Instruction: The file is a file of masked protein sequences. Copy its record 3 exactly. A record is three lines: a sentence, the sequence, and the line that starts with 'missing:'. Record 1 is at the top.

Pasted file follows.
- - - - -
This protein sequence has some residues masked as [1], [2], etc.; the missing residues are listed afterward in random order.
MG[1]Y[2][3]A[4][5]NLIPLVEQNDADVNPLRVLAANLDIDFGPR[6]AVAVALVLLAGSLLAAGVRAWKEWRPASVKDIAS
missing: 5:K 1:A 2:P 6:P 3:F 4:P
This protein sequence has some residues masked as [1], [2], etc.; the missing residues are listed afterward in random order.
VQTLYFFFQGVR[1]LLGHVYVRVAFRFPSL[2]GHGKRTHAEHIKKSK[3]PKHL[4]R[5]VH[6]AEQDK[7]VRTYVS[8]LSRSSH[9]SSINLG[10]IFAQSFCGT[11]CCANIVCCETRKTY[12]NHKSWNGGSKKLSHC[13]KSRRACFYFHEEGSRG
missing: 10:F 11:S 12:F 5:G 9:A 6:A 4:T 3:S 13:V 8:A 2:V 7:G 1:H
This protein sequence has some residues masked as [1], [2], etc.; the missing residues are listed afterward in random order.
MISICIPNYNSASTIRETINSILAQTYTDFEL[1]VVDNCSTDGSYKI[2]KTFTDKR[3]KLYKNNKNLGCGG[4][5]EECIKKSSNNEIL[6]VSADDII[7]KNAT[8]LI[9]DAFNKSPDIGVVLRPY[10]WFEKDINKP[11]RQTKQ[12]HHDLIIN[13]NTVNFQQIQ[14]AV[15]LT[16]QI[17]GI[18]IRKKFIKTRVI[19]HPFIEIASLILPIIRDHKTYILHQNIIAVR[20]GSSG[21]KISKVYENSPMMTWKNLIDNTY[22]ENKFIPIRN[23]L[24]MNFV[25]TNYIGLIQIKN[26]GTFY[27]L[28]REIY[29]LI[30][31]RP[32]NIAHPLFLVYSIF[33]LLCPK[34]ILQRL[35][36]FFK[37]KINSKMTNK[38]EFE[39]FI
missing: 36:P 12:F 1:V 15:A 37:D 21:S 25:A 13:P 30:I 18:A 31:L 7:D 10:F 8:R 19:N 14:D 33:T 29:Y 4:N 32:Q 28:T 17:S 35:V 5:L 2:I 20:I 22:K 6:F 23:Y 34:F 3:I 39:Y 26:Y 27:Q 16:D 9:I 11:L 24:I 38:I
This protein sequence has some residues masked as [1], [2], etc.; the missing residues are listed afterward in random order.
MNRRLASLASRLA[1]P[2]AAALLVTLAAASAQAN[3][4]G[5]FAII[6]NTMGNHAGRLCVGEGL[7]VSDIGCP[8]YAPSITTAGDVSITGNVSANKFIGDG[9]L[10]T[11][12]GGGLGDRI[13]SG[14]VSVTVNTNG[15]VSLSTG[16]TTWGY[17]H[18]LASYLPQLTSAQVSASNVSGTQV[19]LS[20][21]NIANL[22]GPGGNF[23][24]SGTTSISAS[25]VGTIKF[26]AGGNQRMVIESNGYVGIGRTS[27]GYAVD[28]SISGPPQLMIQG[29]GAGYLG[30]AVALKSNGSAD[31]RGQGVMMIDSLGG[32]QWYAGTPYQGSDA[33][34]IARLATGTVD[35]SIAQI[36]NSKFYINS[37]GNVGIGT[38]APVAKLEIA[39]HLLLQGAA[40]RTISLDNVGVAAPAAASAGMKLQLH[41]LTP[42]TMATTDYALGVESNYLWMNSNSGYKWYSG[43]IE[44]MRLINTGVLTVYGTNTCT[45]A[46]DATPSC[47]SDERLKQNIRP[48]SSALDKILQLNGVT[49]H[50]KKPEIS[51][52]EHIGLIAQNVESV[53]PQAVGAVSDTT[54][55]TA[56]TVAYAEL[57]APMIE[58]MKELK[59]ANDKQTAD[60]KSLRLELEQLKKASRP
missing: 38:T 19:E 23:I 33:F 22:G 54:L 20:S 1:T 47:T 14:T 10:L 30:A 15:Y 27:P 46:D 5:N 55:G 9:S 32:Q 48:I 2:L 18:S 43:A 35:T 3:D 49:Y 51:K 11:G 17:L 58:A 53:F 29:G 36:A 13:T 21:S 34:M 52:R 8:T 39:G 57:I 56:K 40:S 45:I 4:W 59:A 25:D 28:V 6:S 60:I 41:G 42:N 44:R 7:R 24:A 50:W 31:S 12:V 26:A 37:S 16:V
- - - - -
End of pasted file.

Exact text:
This protein sequence has some residues masked as [1], [2], etc.; the missing residues are listed afterward in random order.
MISICIPNYNSASTIRETINSILAQTYTDFEL[1]VVDNCSTDGSYKI[2]KTFTDKR[3]KLYKNNKNLGCGG[4][5]EECIKKSSNNEIL[6]VSADDII[7]KNAT[8]LI[9]DAFNKSPDIGVVLRPY[10]WFEKDINKP[11]RQTKQ[12]HHDLIIN[13]NTVNFQQIQ[14]AV[15]LT[16]QI[17]GI[18]IRKKFIKTRVI[19]HPFIEIASLILPIIRDHKTYILHQNIIAVR[20]GSSG[21]KISKVYENSPMMTWKNLIDNTY[22]ENKFIPIRN[23]L[24]MNFV[25]TNYIGLIQIKN[26]GTFY[27]L[28]REIY[29]LI[30][31]RP[32]NIAHPLFLVYSIF[33]LLCPK[34]ILQRL[35][36]FFK[37]KINSKMTNK[38]EFE[39]FI
missing: 36:P 12:F 1:V 15:A 37:D 21:S 25:A 13:P 30:I 18:A 31:L 7:D 10:F 8:R 19:N 14:D 33:T 29:Y 4:N 32:Q 28:T 17:S 35:V 5:L 2:I 20:I 22:K 6:F 23:Y 34:F 3:I 39:Y 26:Y 27:Q 16:D 9:I 11:L 24:I 38:I